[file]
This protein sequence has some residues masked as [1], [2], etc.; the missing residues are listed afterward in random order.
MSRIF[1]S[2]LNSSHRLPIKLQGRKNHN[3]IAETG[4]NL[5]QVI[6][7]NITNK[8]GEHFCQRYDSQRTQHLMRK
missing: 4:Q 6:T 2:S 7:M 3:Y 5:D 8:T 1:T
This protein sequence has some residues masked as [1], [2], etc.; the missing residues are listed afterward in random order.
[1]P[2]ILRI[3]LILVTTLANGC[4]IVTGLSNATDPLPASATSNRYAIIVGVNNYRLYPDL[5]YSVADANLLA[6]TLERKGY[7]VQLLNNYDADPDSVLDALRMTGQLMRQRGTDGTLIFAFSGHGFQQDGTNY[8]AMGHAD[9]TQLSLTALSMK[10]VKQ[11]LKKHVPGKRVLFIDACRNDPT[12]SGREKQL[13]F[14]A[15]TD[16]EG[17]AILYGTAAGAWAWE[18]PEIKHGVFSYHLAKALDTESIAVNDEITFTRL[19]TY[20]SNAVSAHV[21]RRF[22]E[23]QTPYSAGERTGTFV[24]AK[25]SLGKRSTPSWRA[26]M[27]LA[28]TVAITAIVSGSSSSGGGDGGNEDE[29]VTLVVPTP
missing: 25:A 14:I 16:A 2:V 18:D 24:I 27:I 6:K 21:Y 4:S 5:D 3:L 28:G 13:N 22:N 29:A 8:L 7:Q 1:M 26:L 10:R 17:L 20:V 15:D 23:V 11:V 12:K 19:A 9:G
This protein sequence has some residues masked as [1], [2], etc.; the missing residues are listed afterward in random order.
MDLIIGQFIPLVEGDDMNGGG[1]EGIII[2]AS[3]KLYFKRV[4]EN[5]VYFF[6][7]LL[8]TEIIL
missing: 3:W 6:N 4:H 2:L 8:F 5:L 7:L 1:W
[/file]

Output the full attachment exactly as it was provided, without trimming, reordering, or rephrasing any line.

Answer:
This protein sequence has some residues masked as [1], [2], etc.; the missing residues are listed afterward in random order.
MSRIF[1]S[2]LNSSHRLPIKLQGRKNHN[3]IAETG[4]NL[5]QVI[6][7]NITNK[8]GEHFCQRYDSQRTQHLMRK
missing: 4:Q 6:T 2:S 7:M 3:Y 5:D 8:T 1:T
This protein sequence has some residues masked as [1], [2], etc.; the missing residues are listed afterward in random order.
[1]P[2]ILRI[3]LILVTTLANGC[4]IVTGLSNATDPLPASATSNRYAIIVGVNNYRLYPDL[5]YSVADANLLA[6]TLERKGY[7]VQLLNNYDADPDSVLDALRMTGQLMRQRGTDGTLIFAFSGHGFQQDGTNY[8]AMGHAD[9]TQLSLTALSMK[10]VKQ[11]LKKHVPGKRVLFIDACRNDPT[12]SGREKQL[13]F[14]A[15]TD[16]EG[17]AILYGTAAGAWAWE[18]PEIKHGVFSYHLAKALDTESIAVNDEITFTRL[19]TY[20]SNAVSAHV[21]RRF[22]E[23]QTPYSAGERTGTFV[24]AK[25]SLGKRSTPSWRA[26]M[27]LA[28]TVAITAIVSGSSSSGGGDGGNEDE[29]VTLVVPTP
missing: 25:A 14:I 16:A 2:V 18:D 24:I 27:I 6:K 21:Y 4:S 5:D 3:L 28:G 13:N 22:N 29:A 8:L 7:Q 1:M 26:L 10:R 17:L 20:V 15:D 23:V 11:V 12:K 19:A 9:G
This protein sequence has some residues masked as [1], [2], etc.; the missing residues are listed afterward in random order.
MDLIIGQFIPLVEGDDMNGGG[1]EGIII[2]AS[3]KLYFKRV[4]EN[5]VYFF[6][7]LL[8]TEIIL
missing: 3:W 6:N 4:H 2:L 8:F 5:L 7:L 1:W